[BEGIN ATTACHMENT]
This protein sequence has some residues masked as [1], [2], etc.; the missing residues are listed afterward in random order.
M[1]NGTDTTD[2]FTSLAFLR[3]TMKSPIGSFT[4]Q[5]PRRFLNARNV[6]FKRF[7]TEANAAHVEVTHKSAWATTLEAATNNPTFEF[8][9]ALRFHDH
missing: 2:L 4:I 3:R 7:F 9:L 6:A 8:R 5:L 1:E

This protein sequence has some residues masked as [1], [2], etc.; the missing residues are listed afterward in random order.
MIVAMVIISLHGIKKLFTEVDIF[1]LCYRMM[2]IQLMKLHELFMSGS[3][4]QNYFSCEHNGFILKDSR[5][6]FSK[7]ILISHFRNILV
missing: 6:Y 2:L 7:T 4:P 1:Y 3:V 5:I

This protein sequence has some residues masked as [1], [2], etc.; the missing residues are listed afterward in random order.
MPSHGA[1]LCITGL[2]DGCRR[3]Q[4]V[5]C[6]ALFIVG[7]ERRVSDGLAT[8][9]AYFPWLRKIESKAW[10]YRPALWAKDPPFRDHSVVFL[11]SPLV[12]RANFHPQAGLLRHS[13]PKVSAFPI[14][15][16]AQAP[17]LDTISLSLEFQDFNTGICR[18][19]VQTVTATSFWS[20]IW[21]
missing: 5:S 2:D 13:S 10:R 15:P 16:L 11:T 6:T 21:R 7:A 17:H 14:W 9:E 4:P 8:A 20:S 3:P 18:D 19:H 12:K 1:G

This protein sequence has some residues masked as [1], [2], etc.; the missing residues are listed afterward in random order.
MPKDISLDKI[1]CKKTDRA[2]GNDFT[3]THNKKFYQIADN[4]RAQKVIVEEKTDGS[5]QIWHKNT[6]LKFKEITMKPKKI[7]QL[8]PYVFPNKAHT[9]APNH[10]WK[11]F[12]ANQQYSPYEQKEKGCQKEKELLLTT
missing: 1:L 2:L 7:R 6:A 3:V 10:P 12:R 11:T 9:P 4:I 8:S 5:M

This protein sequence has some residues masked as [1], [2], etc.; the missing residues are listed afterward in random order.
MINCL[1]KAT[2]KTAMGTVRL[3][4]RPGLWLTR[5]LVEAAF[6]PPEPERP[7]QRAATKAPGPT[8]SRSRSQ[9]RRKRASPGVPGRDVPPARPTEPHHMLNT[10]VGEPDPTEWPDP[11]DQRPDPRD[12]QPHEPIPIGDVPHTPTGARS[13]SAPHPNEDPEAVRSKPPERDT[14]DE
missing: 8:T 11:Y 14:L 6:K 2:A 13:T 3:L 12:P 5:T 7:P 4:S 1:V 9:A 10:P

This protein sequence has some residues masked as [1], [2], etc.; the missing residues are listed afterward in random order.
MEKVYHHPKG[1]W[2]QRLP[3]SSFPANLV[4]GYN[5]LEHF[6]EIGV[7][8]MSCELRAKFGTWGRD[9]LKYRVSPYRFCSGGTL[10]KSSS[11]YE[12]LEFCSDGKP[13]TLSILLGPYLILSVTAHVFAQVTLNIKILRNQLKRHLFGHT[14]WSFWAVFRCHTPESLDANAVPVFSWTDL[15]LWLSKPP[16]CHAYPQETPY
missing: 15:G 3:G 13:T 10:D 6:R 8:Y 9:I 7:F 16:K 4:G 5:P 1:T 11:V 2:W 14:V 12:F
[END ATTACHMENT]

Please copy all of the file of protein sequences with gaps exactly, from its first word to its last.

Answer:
This protein sequence has some residues masked as [1], [2], etc.; the missing residues are listed afterward in random order.
M[1]NGTDTTD[2]FTSLAFLR[3]TMKSPIGSFT[4]Q[5]PRRFLNARNV[6]FKRF[7]TEANAAHVEVTHKSAWATTLEAATNNPTFEF[8][9]ALRFHDH
missing: 2:L 4:I 3:R 7:F 9:L 6:A 8:R 5:L 1:E

This protein sequence has some residues masked as [1], [2], etc.; the missing residues are listed afterward in random order.
MIVAMVIISLHGIKKLFTEVDIF[1]LCYRMM[2]IQLMKLHELFMSGS[3][4]QNYFSCEHNGFILKDSR[5][6]FSK[7]ILISHFRNILV
missing: 6:Y 2:L 7:T 4:P 1:Y 3:V 5:I

This protein sequence has some residues masked as [1], [2], etc.; the missing residues are listed afterward in random order.
MPSHGA[1]LCITGL[2]DGCRR[3]Q[4]V[5]C[6]ALFIVG[7]ERRVSDGLAT[8][9]AYFPWLRKIESKAW[10]YRPALWAKDPPFRDHSVVFL[11]SPLV[12]RANFHPQAGLLRHS[13]PKVSAFPI[14][15][16]AQAP[17]LDTISLSLEFQDFNTGICR[18][19]VQTVTATSFWS[20]IW[21]
missing: 5:S 2:D 13:S 10:R 15:P 16:L 11:T 6:T 21:R 7:A 17:H 14:W 9:E 4:P 8:A 20:S 3:P 18:D 19:H 12:K 1:G

This protein sequence has some residues masked as [1], [2], etc.; the missing residues are listed afterward in random order.
MPKDISLDKI[1]CKKTDRA[2]GNDFT[3]THNKKFYQIADN[4]RAQKVIVEEKTDGS[5]QIWHKNT[6]LKFKEITMKPKKI[7]QL[8]PYVFPNKAHT[9]APNH[10]WK[11]F[12]ANQQYSPYEQKEKGCQKEKELLLTT
missing: 1:L 2:L 7:R 6:A 3:V 10:P 12:R 11:T 9:P 4:I 8:S 5:M

This protein sequence has some residues masked as [1], [2], etc.; the missing residues are listed afterward in random order.
MINCL[1]KAT[2]KTAMGTVRL[3][4]RPGLWLTR[5]LVEAAF[6]PPEPERP[7]QRAATKAPGPT[8]SRSRSQ[9]RRKRASPGVPGRDVPPARPTEPHHMLNT[10]VGEPDPTEWPDP[11]DQRPDPRD[12]QPHEPIPIGDVPHTPTGARS[13]SAPHPNEDPEAVRSKPPERDT[14]DE
missing: 8:T 11:Y 14:L 6:K 2:A 13:T 3:L 12:P 5:T 7:P 4:S 1:V 9:A 10:P

This protein sequence has some residues masked as [1], [2], etc.; the missing residues are listed afterward in random order.
MEKVYHHPKG[1]W[2]QRLP[3]SSFPANLV[4]GYN[5]LEHF[6]EIGV[7][8]MSCELRAKFGTWGRD[9]LKYRVSPYRFCSGGTL[10]KSSS[11]YE[12]LEFCSDGKP[13]TLSILLGPYLILSVTAHVFAQVTLNIKILRNQLKRHLFGHT[14]WSFWAVFRCHTPESLDANAVPVFSWTDL[15]LWLSKPP[16]CHAYPQETPY
missing: 15:G 3:G 13:T 10:D 6:R 8:Y 9:I 7:F 16:K 4:G 5:P 1:T 11:V 2:W 14:V 12:F